The introduction of these 'cheap and cheerful' railways came as a bit of a shock to the indigenous companies in the UK model railways market in the early 1960's.
Hornby Dublo had been the market leader for the previous decade. Their watchword was quality and their prices reflected this. Although other factors had an influence on their eventual demise, they had been very complacent regarding potential threats to the junior end of the market. Problems of their own making included clinging on to the three rail system for too long, combined with the added expense of having two and three rail systems on sale at the same time. For a number of years Hornby Dublo thought that their position was unassailable but they eventually woke up too late to the attack and introduced a few cheap starter sets.
Trix Twin Railways were also at the upper end of the market but were suffering with numerous internal problems at this time. They went through several major upheavals, which included along the way three rail AC, HO scale, OO scale, 12v DC non-scale and finally scale models of specific prototypes. Similarly they never really got to grips with idea of starter sets for the young enthusiasts, although they did introduce some 6v DC sets.
Tri-ang Railways on the other hand had always retained their toy appeal, were a reliable source of brightly coloured and interesting trains, such as early 'Battlespace', giraffe cars etc and seemed to recognise the threat immediately. To counter it they introduced numerous cheap starter sets of their own to combat Playcraft.
This acted as a 'containment exercise' and prevented Playcraft from gaining any decent share of the market.
Playcraft Railways was launched at the 1961 Toy Fair with the first sets being available by the following Christmas and it seems that Playcraft models were sold in Jouef boxes for a while.
Their main ploy was to sell through toyshops and department stores, in particular F W Woolworth Ltd., whose stores were low cost and widespread at the time. The advertisements of the time all stress the low cost of the models. They also drove home the idea of buying train sets rather than individual items and hence marketed a large number of sets considering the relatively small range of models they offered.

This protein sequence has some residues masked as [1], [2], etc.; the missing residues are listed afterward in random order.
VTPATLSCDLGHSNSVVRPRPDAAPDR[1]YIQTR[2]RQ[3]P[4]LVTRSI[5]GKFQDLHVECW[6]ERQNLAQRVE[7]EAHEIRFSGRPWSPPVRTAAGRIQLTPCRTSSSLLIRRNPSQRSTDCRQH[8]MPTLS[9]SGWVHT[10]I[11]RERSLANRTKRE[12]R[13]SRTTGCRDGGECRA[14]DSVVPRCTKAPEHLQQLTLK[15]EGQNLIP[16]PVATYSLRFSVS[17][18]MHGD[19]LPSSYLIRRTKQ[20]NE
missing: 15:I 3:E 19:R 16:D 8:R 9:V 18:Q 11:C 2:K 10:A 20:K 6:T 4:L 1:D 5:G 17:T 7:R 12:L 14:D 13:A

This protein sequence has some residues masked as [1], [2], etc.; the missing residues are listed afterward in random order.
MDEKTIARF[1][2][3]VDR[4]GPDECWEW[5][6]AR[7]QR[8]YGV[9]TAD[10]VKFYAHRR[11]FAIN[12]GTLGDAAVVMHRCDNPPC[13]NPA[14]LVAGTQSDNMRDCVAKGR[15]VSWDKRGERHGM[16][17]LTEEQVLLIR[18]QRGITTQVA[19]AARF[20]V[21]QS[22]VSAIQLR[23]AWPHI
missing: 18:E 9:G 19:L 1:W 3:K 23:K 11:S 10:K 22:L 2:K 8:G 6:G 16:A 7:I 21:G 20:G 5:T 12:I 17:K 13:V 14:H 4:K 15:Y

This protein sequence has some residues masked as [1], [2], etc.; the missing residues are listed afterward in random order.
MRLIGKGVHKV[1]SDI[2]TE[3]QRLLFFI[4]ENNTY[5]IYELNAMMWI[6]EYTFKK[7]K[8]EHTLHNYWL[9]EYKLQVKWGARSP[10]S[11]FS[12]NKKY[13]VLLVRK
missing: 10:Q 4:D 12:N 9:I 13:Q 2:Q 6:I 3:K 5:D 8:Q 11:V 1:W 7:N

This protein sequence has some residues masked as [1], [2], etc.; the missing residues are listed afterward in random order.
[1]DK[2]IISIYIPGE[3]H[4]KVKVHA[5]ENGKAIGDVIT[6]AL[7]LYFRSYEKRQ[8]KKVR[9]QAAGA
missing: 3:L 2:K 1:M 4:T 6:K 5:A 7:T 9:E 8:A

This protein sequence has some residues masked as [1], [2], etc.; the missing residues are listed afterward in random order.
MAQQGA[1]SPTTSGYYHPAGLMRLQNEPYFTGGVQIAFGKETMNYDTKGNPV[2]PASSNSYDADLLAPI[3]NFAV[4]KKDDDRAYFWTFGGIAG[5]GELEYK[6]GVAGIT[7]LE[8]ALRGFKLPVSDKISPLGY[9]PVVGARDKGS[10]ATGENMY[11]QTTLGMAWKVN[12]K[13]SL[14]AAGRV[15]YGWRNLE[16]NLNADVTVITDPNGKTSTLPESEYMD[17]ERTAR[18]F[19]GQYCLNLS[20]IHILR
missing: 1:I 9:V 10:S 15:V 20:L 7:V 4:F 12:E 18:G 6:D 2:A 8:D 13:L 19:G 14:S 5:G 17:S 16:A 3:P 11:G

But by the middle of the 1960's the range had stagnated and no further British prototypes were made after 1964 and by about 1969, only models of French prototypes were being offered.
Perhaps the downfall of Playcraft was twofold. In the first place, apart from two locos, a number of coaches and a few wagons, they did not include enough British prototypes and the British models were poor compared to their continental stablemates. The idea of putting BR Type logos and other labels on continental stock didn't really fool anybody. Secondly they were basically to HO (3.5 mm to the foot) and not OO (4 mm to the foot) scale, which (unfortunately) was the preferred scale/gauge ratio in the UK.
The models including the Class 29 Bo-Bo survived the downfall of Playcraft and continued to be produced by Jouef well into the 1970's, but by then they were fitted with their own couplings.
Nowadays Playcraft Railways items can be picked up at swapmeets for very little but there are also some rarer items, such as the piggyback freight cars, the crane and some of the locomotives which are more expensive, but by no means in the same league as Hornby Dublo.
My own interest started when I saw a couple of articles in Model Railway Collector magazine in late 1999 and decided to investigate the possibility of acquiring some models. My collection continues to grow and I have upwards of one hundred pieces, but still require a few of the locomotives.